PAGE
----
By C. H. C. Little

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**Additional resources for Combinatorial Mathematics V**

**Example text**

As | P F I N A L | < n/(k + 1) always, the theorem follows. Remark. We can actually say more about /(c). For Ac small, / ( c + Ac) — /(c) ~ — (Ac)/(c) fc+1 as, roughly, an Eve starting at time c + Ac might have a birth in time interval [c, c + Ac), all of whose children survive, while Eve has no births in [0, c), all of whose children survive. Letting Ac —> 0 yields the differential equation f'(c) = —f(c)k+1. The initial valué /(O) = 1 gives a unique solution f(c) = (1 + ck)~llk. It is intriguing to plug in c = D.

But if it is still dangerous then check its second coin. If it is heads then change the color of d, otherwise do nothing. We cali the coloring at the time of termination the final coloring. We say the algorithm fails if some e e H is monochromatic in the final coloring. We shall bound the failure probability by fc(l — p)n + k2p. 1 then assures us that with positive probability the algorithm succeeds. This, by our usual magic, means that there is some running of the algorithm which yields a final coloring with no monochromatic e; that is, there exists a two-coloring of V with no monochromatic edge.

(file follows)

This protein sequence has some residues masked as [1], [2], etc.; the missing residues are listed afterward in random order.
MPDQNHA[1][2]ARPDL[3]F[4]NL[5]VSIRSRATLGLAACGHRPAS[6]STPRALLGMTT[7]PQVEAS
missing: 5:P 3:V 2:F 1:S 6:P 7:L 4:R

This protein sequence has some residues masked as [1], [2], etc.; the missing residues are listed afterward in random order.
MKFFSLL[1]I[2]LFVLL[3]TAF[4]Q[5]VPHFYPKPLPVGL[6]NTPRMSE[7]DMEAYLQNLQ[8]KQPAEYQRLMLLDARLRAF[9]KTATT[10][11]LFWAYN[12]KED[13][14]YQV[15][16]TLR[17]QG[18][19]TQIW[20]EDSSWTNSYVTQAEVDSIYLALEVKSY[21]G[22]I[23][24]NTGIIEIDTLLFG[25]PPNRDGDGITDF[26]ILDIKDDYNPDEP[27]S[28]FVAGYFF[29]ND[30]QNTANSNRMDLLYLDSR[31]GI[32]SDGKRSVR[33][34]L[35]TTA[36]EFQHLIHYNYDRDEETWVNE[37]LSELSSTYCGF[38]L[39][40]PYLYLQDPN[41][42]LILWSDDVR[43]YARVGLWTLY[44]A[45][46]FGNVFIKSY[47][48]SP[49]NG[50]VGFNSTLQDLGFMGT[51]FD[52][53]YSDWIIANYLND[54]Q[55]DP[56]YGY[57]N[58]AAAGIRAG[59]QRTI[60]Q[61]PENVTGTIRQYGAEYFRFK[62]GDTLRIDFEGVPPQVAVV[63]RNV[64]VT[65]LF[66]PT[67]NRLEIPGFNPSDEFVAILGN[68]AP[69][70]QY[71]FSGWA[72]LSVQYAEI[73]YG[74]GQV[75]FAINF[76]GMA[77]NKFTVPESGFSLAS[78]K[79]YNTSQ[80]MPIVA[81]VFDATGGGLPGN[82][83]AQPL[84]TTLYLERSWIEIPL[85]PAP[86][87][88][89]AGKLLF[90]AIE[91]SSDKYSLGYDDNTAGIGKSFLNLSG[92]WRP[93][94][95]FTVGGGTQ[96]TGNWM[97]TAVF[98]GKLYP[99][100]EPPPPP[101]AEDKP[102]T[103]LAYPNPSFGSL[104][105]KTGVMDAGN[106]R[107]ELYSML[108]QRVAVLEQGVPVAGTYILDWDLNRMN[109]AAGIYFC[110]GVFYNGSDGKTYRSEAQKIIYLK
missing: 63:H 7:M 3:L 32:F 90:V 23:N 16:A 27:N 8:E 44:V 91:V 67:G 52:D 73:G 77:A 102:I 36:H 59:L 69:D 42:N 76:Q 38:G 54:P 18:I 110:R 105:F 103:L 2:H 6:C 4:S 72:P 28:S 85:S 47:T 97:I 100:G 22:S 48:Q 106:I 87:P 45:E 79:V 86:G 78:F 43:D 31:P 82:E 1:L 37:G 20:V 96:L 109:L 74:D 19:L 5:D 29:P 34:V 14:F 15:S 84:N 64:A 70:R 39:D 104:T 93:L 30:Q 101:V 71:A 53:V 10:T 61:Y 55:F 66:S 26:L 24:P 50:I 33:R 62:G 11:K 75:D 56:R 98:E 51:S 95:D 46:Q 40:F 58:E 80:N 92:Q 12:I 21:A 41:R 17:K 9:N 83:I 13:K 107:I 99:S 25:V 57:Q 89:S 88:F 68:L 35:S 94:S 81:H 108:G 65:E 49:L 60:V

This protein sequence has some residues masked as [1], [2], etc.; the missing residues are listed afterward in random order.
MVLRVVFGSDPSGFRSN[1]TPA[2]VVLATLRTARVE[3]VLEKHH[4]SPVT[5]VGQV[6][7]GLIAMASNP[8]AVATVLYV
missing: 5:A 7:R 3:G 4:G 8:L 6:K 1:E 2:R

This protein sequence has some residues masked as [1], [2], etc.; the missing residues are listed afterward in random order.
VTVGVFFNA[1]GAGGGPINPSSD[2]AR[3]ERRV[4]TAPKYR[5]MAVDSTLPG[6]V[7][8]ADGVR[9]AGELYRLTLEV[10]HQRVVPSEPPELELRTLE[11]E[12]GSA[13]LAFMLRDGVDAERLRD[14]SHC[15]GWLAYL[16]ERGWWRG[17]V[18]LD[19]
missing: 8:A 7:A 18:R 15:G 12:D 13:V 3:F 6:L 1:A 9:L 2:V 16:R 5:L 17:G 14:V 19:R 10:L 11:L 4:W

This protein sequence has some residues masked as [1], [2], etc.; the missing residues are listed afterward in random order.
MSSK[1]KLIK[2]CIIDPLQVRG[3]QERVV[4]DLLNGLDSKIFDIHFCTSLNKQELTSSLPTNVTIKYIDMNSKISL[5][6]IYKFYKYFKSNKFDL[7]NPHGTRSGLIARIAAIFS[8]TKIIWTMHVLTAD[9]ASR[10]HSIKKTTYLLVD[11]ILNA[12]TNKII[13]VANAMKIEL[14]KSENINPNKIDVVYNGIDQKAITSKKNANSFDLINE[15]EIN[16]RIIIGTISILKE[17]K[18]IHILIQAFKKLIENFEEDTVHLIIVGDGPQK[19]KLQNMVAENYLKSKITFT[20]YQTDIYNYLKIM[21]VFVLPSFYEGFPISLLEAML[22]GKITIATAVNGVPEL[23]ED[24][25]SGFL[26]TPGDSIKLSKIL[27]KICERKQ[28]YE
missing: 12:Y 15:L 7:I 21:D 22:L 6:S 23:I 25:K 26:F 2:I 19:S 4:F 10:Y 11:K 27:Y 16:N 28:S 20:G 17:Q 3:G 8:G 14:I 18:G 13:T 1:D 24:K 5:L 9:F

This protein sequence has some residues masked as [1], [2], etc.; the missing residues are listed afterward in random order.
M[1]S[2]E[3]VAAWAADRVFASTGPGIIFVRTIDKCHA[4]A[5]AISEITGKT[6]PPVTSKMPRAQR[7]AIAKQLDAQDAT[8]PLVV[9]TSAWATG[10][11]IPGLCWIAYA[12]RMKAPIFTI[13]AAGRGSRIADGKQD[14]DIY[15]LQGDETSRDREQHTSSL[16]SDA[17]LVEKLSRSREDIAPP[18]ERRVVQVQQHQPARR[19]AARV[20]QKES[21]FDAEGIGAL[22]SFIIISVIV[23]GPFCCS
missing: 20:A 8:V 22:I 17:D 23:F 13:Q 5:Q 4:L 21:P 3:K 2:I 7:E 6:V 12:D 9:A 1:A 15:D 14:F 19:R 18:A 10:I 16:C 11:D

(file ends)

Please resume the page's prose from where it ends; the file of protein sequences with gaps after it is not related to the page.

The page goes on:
The approach seems most effective when dealing with random orderings. We give two examples. PropertyB. Wemodify the proof that m(n) = ü(2nn1/2ln~1^2 n) oftheprevious section. We assign to each vértex v £ V a "birth time" xv. The xv are independent real variables, each uniform in [0,1]. The ordering of V is then the ordering (under less than) of the xv. We now claim Pr[Bef}